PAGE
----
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|Year : 2019 | Volume
| Issue : 1 | Page : 326-328
Isolated infarction of the tonsil in the cerebellum
Jamir Pitton Rissardo, Ana Letícia Fornari Caprara
Medicine Department, Federal University of Santa Maria, Brazil
|Date of Web Publication||7-Mar-2019|
Dr. Jamir Pitton Rissardo
Rua Roraima, Santa Maria, Rio Grande do Sul
Source of Support: None, Conflict of Interest: None
|How to cite this article:|
Rissardo JP, Fornari Caprara AL. Isolated infarction of the tonsil in the cerebellum. Neurol India 2019;67:326-8
A 62-year-old male patient presented with rotatory vertigo and nausea for a day. The subject reported that these symptoms began 3 months ago, were recurrent, and lasted approximately 1 min. However, he only sought medical assistance this time because the symptoms did not improve. His medical history included hypertension, aortic valve replacement, and smoking. The neurological examination showed severe truncal and gait ataxia, normal head impulse test, negative skew deviation, gaze-evoked nystagmus when looking to the side of the lesion, and right truncal lateropulsion. In addition, when the subject was walking with assistance after two steps, he veered to the opposite direction of the lesion. Laboratory tests were within normal limits. A cranial noncontrast computed tomography (CT) scan and a brain magnetic resonance imaging (MRI) revealed a lesion in the cerebellar vermis [Figure 1]. A cranial CT angiography exhibited mild stenosis of the bilateral vertebral arteries.
|Figure 1: Neuroimages showing left-sided caudal cerebellar vermis infarction (indicated by the arrows). Axial (a) coronal (b), and sagittal (c) views of cranial noncontrast CT scan. Sagittal (d); axial noncontrast (e), and axial contrast enhancement (f); T2-weighted; coronal (g); T1-weighted axial (h); sagittal fluid-attenuated inversion recovery (i); axial diffusion-weighted (j); and, axial apparent diffusion coefficient views of brain MRI (k)|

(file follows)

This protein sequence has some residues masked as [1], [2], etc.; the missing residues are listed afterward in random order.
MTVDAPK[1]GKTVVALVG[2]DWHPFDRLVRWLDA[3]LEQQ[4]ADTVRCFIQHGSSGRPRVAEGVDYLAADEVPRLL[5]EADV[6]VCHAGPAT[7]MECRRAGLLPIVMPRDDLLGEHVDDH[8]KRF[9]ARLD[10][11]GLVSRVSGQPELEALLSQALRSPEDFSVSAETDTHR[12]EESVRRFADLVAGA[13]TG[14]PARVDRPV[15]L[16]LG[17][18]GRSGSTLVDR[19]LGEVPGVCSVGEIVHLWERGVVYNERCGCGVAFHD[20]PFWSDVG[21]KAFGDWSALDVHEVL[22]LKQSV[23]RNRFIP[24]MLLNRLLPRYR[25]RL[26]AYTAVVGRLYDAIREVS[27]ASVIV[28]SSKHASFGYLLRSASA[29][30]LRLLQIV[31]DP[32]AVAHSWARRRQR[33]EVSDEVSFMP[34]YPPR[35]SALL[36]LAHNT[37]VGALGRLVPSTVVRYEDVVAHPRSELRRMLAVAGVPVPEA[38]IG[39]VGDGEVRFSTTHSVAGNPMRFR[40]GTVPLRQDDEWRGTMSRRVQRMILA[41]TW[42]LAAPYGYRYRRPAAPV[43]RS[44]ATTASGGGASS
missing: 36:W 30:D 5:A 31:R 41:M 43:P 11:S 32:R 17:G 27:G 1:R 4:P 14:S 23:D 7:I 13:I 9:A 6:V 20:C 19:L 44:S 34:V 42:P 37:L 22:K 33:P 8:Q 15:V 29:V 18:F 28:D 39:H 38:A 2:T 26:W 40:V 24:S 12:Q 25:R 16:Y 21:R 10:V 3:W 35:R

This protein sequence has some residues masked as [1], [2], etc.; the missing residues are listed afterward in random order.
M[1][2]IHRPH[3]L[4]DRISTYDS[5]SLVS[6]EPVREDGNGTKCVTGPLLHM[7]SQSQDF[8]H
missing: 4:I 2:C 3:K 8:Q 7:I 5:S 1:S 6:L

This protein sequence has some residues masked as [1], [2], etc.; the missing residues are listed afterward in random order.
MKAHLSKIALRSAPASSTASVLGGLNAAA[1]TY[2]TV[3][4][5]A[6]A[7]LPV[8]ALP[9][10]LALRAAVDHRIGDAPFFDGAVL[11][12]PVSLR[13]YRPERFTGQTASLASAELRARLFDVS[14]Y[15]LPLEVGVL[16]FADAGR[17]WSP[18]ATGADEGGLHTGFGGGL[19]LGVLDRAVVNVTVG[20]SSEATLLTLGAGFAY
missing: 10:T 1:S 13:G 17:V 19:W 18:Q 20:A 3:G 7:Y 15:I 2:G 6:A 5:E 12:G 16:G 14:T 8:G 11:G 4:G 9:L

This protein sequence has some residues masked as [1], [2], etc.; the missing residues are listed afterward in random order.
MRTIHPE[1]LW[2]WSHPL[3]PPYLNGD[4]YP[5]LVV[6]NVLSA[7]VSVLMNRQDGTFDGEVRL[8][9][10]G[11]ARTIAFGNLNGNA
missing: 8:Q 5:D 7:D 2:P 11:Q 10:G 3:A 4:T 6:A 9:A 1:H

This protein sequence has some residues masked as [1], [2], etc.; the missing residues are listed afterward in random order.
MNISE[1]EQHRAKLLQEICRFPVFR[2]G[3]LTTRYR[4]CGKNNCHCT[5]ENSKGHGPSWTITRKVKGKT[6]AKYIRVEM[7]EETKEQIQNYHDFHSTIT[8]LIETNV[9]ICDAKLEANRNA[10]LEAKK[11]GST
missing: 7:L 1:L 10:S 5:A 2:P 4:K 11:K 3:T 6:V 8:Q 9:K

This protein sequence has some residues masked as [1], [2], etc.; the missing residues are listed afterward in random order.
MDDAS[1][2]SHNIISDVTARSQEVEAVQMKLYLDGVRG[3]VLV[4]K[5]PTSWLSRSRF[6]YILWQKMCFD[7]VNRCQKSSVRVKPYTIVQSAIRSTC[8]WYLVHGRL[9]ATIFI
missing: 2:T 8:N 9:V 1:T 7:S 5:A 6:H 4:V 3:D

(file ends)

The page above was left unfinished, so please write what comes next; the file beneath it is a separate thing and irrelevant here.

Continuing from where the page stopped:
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Isolated infarction of the tonsil in the cerebellum is rare. We identified two cases after a review of the English-language literature and we compared them with the present case [Table 1]., This report supports the hypothesis that possibly the tonsil inhibits the vestibular nucleus of the ipsilateral side, like the nodulus, since the clinical manifestations of the reported subject overlap with the typical symptoms of a cerebellar nodulus infarction. Furthermore, we agree with the statement of Calic et al., and Ogawa et al., that any patient presenting with a small cerebellar infarction needs to be investigated for a cardiac source of embolism and vascular risk factors.,
|Table 1: Reported cases of subjects with infarction of the tonsil in the cerebellum|
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Declaration of patient consent
The authors certify that they have obtained all appropriate patient consent forms. In the form the patient has given her consent for her images and other clinical information to be reported in the journal. The patient understands that name and initial will not be published and due efforts will be made to conceal identity, but anonymity cannot be guaranteed.
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Conflicts of interest
There are no conflicts of interest.
| » References|| |
Lee SH, Park SH, Kim JS, Kim HJ, Yunusov F, Zee DS. Isolated unilateral infarction of the cerebellar tonsil: Ocular motor findings. Ann Neurol 2014;75:429-34.
Ogawa K, Suzuki Y, Akimoto T, Morita A, Hara M, Yoshihashi H, et al
. Clinical study on 3 patients with infarction of the vermis/tonsil in the cerebellum. J Stroke Cerebrovasc Dis 2018;27:2919-25.
Calic Z, Cappelen-Smith C, Cuganesan R, Anderson CS, Welgampola M, Cordato DJ. Frequency, aetiology, and outcome of small cerebellar infarction. Cerebrovasc Dis Extra 2017;7:173-80.